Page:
(external) Navigating taxonomic complexity: A use-case report on FAIR scientific name-matching service usage in ENVRI Research Infrastructures, a paper published in RIO by Sharif Islam, Dario Papale, Lucia Vaira, Ilaria Rosati, Johannes Peterseil and Christian Pichot directly addresses the TETTRIs topic. The "paper presents a use-case conducted within the ENVRI FAIR project, examining challenges and opportunities in deploying FAIR-aligned (ensuring Findability, Accessibility, Interoperability and Reusability) scientific name-matching services across Environmental Research Infrastructures (RIs)."

Monitoring of fresh water fishes in Germany

See website. Data provided Sept. 19, 2023.

The monitoring dataset for 12 federal states in Germany contains 72 native and non-native freshwater species of fish with abundance data collected at more then 12.000 sample sites. The user wants to check the taxon names used against secondary aggregators.

The DwC-A file exported from DiversityWorkbench and provided to TETTRIs contains the 174.897 sampling records, including the taxon name.
Procedure for name matching: Opened the file in Libre Office Calc, deleted all columns but for taxonID, scientificName, order and family. Set records unique with menu commands Data | Standard Filter (see Nifty: How to Get Unique Values in a Column | LibreOffice Calc). The resulting table (TaxaFromOccurrenceTxt.csv) contains 72 records, as expected. It can now be matched against PESI and Catalogue of Life.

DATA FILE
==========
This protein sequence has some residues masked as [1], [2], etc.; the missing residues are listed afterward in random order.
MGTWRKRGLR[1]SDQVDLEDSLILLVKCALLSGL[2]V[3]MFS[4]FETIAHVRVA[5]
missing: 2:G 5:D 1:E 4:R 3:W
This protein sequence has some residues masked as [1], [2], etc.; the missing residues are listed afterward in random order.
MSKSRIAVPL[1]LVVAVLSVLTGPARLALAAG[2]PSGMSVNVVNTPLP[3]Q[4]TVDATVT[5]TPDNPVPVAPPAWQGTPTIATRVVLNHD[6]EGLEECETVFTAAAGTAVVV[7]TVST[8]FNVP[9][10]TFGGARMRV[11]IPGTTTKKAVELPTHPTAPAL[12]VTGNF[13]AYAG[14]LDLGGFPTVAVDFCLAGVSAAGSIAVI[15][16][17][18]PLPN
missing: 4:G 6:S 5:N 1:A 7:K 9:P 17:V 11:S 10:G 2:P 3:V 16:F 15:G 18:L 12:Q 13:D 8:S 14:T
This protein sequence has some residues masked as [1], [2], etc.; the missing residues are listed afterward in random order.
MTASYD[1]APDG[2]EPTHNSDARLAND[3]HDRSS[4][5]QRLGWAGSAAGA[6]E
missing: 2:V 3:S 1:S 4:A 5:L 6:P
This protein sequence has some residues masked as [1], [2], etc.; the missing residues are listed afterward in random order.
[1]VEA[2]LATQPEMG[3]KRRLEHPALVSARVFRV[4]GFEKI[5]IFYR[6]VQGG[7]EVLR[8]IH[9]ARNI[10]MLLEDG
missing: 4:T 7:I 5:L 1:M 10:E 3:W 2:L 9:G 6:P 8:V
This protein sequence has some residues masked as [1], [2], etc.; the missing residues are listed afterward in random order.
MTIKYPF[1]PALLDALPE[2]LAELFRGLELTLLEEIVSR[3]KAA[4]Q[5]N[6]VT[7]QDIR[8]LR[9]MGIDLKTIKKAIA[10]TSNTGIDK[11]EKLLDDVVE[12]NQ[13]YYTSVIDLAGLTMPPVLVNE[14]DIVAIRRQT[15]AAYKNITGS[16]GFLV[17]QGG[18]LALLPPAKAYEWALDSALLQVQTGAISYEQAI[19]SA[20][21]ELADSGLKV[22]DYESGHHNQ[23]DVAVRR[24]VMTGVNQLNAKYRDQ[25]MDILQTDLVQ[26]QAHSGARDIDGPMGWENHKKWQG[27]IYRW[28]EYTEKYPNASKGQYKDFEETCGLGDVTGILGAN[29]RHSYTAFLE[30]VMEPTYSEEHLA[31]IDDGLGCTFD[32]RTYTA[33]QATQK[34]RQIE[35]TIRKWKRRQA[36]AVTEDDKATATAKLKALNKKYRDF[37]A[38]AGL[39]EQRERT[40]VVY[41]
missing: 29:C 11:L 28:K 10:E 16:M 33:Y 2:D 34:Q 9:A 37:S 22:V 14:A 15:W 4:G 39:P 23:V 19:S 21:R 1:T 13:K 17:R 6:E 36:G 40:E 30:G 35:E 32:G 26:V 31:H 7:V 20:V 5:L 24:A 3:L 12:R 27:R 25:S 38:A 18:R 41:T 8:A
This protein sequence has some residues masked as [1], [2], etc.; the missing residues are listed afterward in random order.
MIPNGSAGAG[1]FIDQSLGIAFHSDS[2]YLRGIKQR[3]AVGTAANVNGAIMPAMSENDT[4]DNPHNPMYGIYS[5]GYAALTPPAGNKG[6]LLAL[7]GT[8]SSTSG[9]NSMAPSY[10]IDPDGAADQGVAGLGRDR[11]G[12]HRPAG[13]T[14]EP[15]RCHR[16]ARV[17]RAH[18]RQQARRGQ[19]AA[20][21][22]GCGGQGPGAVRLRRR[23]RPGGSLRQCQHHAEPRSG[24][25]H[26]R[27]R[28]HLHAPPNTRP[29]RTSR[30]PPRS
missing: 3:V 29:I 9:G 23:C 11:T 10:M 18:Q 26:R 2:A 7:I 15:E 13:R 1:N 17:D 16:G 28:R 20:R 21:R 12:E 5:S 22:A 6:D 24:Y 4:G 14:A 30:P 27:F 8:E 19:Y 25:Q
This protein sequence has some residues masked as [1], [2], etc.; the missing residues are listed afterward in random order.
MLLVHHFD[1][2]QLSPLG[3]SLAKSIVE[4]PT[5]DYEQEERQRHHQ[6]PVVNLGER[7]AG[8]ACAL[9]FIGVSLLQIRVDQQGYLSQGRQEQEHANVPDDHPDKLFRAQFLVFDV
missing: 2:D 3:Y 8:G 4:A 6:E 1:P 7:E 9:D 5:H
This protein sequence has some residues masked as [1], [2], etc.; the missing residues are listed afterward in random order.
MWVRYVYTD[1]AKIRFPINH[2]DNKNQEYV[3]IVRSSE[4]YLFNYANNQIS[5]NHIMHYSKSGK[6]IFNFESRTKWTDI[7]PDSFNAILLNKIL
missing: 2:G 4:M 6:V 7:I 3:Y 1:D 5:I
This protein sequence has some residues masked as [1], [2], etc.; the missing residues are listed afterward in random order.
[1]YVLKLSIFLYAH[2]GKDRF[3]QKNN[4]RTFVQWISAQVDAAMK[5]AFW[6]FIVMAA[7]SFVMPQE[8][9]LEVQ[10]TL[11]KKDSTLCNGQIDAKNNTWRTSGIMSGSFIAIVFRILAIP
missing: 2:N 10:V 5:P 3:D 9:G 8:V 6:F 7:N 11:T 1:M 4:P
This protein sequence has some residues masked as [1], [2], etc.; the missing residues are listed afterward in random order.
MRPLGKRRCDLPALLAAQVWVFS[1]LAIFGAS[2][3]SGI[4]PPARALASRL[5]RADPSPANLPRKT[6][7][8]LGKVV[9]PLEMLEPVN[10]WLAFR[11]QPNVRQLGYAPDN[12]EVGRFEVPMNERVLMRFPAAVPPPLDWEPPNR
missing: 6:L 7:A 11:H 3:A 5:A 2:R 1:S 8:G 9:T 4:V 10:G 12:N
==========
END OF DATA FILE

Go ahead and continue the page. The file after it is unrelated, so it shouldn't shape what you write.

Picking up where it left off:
Results: PESI name matching: 67 exact matches, one more ambiguous (2 candidates), 4 without match; output file does not specify taxonomic status of target names. CoL name matching: 68 exact matches, 4 “variants” (orthographical errors, in authors only); all names accepted by the target aggregator.

Integrating Euro+Med PlantBase with WFO

Euro+Med PlantBase is both, a target database (as part of PESI) and a client with respect to CoL and World Flora Online (WFO). The client-use case currently consists of name-matching E+M with WFO to integrate WFO-IDs, with the side-effect that (for the accepted names) a content contribution to WFO can be made. Name-matching methods were tested extensively with the WFO Plant List online matching tool, as well as with the OpenRefine reconciliation API.

Data curation of a major herbarium dataset

Herbarium databases always contain taxon names as the identification of the plant specimen (and the storage location in the herbarium collection). Since these data are accumulated over time, and most collections do not have the personnel to follow all updates on nomenclature and taxonomy, the taxon lists may be quite messy. A name matching workflow may be used to curate the existing names in the database. An additional use case at a later stage would be to provide herbarium curators with synonyms to aid in the search of specimens for a specific loan request to their collection, where specimens may be stored under different names. The herbarium of the Real Jardín Botánico in Madrid agreed to provide a test case. First results: Use case Specify database at the herbarium Madrid.